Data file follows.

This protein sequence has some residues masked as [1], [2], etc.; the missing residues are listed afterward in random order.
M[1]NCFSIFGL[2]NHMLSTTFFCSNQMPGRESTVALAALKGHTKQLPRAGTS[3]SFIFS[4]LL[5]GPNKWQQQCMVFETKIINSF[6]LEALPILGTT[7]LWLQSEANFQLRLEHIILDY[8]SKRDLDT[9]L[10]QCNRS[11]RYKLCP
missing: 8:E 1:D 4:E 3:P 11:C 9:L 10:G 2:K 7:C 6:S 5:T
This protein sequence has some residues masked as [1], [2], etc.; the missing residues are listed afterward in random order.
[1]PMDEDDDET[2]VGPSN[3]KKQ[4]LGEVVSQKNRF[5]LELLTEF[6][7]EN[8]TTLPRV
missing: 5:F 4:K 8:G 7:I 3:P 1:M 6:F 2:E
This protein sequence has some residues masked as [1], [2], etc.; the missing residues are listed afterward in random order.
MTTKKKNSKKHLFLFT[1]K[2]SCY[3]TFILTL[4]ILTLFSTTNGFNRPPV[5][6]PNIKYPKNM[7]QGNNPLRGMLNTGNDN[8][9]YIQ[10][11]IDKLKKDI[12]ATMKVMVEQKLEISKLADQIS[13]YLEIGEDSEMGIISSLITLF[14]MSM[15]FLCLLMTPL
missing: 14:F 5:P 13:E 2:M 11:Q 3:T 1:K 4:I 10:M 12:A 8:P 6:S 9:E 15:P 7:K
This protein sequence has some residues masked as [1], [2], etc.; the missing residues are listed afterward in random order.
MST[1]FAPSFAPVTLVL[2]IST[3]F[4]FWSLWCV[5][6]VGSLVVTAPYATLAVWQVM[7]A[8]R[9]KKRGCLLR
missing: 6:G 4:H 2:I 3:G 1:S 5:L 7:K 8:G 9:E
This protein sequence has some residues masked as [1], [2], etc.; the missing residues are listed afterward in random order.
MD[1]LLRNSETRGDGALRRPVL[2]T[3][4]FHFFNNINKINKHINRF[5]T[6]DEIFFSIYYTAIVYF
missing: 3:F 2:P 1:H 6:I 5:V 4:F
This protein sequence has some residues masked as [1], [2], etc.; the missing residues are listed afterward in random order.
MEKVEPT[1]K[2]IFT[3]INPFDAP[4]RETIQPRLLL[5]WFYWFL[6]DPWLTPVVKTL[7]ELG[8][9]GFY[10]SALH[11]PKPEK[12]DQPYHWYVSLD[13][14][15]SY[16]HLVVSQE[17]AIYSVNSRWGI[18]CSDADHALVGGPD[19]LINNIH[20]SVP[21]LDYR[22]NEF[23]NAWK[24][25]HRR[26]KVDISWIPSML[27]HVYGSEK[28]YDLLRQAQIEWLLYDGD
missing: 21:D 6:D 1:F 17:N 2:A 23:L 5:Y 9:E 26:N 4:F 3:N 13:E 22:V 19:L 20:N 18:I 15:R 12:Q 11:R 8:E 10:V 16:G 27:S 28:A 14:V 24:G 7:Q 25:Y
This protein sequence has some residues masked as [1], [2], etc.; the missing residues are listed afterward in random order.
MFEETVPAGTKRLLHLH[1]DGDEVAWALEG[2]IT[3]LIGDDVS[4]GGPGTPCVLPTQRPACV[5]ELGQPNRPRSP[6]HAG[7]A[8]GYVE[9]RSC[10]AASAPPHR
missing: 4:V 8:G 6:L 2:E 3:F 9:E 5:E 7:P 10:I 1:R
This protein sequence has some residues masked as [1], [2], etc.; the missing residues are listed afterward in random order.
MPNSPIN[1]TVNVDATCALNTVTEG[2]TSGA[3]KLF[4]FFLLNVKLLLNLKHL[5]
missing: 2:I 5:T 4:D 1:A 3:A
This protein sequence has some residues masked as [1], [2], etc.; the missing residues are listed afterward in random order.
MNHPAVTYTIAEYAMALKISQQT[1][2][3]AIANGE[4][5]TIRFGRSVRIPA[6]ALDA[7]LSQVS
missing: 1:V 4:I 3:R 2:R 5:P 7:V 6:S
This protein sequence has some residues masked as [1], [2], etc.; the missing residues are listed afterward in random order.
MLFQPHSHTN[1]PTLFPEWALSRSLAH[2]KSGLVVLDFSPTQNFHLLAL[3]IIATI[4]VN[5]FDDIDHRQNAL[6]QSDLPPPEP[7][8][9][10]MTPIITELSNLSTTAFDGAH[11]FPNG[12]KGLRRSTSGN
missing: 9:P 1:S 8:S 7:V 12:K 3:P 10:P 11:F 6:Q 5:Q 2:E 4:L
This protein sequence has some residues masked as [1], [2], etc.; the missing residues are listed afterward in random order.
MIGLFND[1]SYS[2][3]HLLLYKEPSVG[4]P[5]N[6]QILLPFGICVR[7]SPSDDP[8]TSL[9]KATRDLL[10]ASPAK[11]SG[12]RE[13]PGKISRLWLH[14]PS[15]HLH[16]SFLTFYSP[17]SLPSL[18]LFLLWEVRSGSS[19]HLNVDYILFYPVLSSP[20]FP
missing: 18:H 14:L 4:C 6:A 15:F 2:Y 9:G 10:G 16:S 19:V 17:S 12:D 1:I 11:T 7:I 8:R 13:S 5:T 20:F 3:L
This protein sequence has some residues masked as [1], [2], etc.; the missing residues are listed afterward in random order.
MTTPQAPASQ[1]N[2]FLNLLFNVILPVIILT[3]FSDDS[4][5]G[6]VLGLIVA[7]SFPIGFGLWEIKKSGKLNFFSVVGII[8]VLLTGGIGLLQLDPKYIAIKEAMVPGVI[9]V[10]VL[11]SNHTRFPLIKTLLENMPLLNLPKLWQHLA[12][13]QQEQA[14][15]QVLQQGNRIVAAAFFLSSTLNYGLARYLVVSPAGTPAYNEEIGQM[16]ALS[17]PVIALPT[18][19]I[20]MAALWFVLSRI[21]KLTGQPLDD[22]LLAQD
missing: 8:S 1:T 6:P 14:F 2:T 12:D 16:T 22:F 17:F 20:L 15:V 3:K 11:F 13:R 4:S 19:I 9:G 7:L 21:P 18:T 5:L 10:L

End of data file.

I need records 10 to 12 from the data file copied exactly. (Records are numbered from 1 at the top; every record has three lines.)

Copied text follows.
This protein sequence has some residues masked as [1], [2], etc.; the missing residues are listed afterward in random order.
MLFQPHSHTN[1]PTLFPEWALSRSLAH[2]KSGLVVLDFSPTQNFHLLAL[3]IIATI[4]VN[5]FDDIDHRQNAL[6]QSDLPPPEP[7][8][9][10]MTPIITELSNLSTTAFDGAH[11]FPNG[12]KGLRRSTSGN
missing: 9:P 1:S 8:S 7:V 12:K 3:P 10:P 11:F 6:Q 5:Q 2:E 4:L
This protein sequence has some residues masked as [1], [2], etc.; the missing residues are listed afterward in random order.
MIGLFND[1]SYS[2][3]HLLLYKEPSVG[4]P[5]N[6]QILLPFGICVR[7]SPSDDP[8]TSL[9]KATRDLL[10]ASPAK[11]SG[12]RE[13]PGKISRLWLH[14]PS[15]HLH[16]SFLTFYSP[17]SLPSL[18]LFLLWEVRSGSS[19]HLNVDYILFYPVLSSP[20]FP
missing: 18:H 14:L 4:C 6:A 15:F 2:Y 9:G 10:G 16:S 19:V 17:S 12:D 1:I 11:T 7:I 8:R 13:S 5:T 20:F 3:L
This protein sequence has some residues masked as [1], [2], etc.; the missing residues are listed afterward in random order.
MTTPQAPASQ[1]N[2]FLNLLFNVILPVIILT[3]FSDDS[4][5]G[6]VLGLIVA[7]SFPIGFGLWEIKKSGKLNFFSVVGII[8]VLLTGGIGLLQLDPKYIAIKEAMVPGVI[9]V[10]VL[11]SNHTRFPLIKTLLENMPLLNLPKLWQHLA[12][13]QQEQA[14][15]QVLQQGNRIVAAAFFLSSTLNYGLARYLVVSPAGTPAYNEEIGQM[16]ALS[17]PVIALPT[18][19]I[20]MAALWFVLSRI[21]KLTGQPLDD[22]LLAQD
missing: 8:S 1:T 6:P 14:F 2:T 12:D 16:T 22:F 17:F 20:L 15:V 3:K 11:F 13:R 4:S 19:I 9:G 7:L 21:P 18:T 5:L 10:L